Talc testing: Hunting for asbestos


Following new FDA guidance, Sean Fitzgerald discusses analytical testing to find hidden asbestos in cosmetic talc

Talc testing: Hunting for asbestos

Talc is a very useful naturally-occurring mineral used extensively in the cosmetic industry because of its desirable qualities including softness, silkiness, oil absorption, caking and optical properties.

It is extensively used in blushes, eyeshadows, foundations, body powders and many other beauty products.

However, potential negative health effects regarding talc-containing products have recently made headlines around the world. Why is this, and why does it seem to be a hot topic now?

As it turns out, these questions are not easily answered. So, let us break it down into a chain of events, starting with the scientific basis for why talc use can be bad for you.

Basically, as a natural material from the earth, the mineral talc can contain many different associated minerals and metals, sometimes in concentrations that can be hazardous for the end user.

For example, this list of potential “contaminants” from the earth can include dangerous concentrations of cadmium, chromium, lead, or mercury in talc.

Regarding minerals, free silica and some select fibrous silicates can be found in levels known to pose human health hazards, such as cancer or silicosis. Among these, the most recent concerning findings and media focus have revolved around asbestos in talc.

Specifically, rocks in the earth that form talc are closely related to, or sometimes the same as, the rocks that form asbestos fibres. Because of this close mineralogic relationship between talc and asbestos, it has been recognised that commercial talcum powder products can contain loose asbestos fibres that can be inhaled when those products are used.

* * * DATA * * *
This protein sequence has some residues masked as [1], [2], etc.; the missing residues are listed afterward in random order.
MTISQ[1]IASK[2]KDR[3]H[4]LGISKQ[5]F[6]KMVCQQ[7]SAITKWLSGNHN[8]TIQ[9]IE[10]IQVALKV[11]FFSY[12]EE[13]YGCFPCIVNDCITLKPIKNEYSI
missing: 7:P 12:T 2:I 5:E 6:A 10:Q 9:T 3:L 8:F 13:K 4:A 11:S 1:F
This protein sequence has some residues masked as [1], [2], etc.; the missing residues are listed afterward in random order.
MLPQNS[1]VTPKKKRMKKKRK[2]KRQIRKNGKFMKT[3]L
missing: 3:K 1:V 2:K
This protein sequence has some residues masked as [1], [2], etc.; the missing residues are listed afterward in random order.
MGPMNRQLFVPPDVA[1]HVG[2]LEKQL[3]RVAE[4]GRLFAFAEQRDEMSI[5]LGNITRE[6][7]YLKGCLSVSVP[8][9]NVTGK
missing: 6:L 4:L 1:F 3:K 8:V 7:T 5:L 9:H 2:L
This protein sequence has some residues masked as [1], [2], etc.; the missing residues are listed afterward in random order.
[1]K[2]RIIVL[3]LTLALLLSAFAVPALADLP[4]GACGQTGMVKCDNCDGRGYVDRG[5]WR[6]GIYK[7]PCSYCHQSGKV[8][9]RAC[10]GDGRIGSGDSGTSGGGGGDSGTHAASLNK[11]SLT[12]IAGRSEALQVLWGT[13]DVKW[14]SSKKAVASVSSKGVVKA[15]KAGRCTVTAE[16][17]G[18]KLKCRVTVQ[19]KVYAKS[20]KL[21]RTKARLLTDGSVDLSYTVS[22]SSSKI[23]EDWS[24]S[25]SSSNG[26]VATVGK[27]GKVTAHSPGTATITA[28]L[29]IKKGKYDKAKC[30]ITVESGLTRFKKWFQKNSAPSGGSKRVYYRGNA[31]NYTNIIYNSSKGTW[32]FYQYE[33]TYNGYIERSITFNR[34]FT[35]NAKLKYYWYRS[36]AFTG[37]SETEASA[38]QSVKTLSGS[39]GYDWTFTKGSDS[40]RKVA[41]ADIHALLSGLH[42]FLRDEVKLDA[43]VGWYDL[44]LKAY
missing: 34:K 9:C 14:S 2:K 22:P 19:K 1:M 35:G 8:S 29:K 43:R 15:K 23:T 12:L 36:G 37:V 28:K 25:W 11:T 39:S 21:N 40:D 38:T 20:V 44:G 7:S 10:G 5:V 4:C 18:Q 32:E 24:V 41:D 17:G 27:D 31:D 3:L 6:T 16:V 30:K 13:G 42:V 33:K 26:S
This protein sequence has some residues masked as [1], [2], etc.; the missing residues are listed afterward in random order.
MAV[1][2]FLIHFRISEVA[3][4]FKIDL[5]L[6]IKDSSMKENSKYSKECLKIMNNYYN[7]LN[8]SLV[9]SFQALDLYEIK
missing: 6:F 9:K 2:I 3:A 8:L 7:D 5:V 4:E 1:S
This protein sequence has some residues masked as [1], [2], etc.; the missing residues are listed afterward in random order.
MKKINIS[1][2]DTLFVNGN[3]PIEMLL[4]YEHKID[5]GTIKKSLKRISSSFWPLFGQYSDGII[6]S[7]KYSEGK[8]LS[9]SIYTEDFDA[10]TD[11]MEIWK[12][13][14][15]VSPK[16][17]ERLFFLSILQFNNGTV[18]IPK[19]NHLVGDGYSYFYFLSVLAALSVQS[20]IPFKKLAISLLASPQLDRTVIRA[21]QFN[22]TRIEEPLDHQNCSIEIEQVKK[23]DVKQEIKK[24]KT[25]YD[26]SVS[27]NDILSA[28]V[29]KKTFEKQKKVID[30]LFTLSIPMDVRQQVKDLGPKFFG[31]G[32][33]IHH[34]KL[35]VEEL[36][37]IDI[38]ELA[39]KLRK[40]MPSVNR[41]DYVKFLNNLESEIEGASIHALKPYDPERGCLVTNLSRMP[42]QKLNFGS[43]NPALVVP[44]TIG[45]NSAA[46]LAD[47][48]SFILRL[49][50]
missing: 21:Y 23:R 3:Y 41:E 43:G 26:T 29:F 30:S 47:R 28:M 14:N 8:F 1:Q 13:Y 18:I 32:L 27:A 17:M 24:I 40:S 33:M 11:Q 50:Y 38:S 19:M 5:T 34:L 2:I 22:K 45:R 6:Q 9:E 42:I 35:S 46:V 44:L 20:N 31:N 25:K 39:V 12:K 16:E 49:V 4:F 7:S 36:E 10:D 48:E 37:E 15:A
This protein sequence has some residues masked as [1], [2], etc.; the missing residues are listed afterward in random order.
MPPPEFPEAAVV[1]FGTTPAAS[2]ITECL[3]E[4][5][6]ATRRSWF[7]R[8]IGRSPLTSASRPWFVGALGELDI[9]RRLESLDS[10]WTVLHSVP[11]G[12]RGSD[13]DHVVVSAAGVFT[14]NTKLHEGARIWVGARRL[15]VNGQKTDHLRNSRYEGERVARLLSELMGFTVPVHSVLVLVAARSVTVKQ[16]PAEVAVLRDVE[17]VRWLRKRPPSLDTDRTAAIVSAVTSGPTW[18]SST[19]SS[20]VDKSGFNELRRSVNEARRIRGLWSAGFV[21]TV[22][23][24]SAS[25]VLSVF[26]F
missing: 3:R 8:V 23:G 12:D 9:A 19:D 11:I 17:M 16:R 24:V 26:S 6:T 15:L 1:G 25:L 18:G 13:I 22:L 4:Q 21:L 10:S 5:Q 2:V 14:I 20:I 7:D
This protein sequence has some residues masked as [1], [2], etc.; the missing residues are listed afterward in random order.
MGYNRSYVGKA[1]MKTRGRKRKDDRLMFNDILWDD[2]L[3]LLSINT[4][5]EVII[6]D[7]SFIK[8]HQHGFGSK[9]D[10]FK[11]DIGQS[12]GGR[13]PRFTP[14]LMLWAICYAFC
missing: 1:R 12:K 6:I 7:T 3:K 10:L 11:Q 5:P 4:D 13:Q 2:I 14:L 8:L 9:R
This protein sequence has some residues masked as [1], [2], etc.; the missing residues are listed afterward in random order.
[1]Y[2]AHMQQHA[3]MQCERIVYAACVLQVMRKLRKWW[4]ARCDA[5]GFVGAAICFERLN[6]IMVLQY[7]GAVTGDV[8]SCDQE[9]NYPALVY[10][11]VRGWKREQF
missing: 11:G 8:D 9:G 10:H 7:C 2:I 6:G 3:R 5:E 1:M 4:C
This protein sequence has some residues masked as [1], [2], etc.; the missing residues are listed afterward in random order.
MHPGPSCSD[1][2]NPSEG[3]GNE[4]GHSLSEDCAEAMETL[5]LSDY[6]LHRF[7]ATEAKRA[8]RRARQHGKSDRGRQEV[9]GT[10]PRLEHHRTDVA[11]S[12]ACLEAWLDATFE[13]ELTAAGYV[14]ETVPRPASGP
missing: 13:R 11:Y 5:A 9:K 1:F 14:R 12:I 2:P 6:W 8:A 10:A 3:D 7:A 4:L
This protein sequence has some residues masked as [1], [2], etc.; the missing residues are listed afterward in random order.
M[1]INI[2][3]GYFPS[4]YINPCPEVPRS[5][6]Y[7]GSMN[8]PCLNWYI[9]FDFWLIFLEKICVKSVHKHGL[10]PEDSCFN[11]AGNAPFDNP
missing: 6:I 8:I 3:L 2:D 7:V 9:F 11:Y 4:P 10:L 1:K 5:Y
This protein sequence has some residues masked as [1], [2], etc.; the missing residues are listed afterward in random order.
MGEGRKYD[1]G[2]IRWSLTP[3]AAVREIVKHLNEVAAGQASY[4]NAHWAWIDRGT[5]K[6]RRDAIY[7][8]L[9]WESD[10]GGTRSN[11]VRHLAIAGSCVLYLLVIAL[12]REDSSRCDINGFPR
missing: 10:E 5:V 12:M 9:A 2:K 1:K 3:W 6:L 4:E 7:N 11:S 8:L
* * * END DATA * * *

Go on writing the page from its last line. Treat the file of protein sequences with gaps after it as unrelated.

This association and potential concern for asbestos presence in talc has been on the radar for miners, millers, mineral resource vendors and talc-containing product manufacturers since asbestos was first recognised as a health concern as early as the 1950s and before.

Testing of talc and talc-containing products for asbestos has gone through fits and starts for several decades, however, with the main focus of testing protocol development and application drawn away by the formerly prevalent use of asbestos intentionally for a myriad of products, mostly building materials such as insulation, floor tiles, boiler materials, cement asbestos boards, or asbestos brakes.

Historically, the focus of analytical testing protocols for asbestos have been specifically designed for qualification and quantification of these commercial applications of asbestos as an ingredient.


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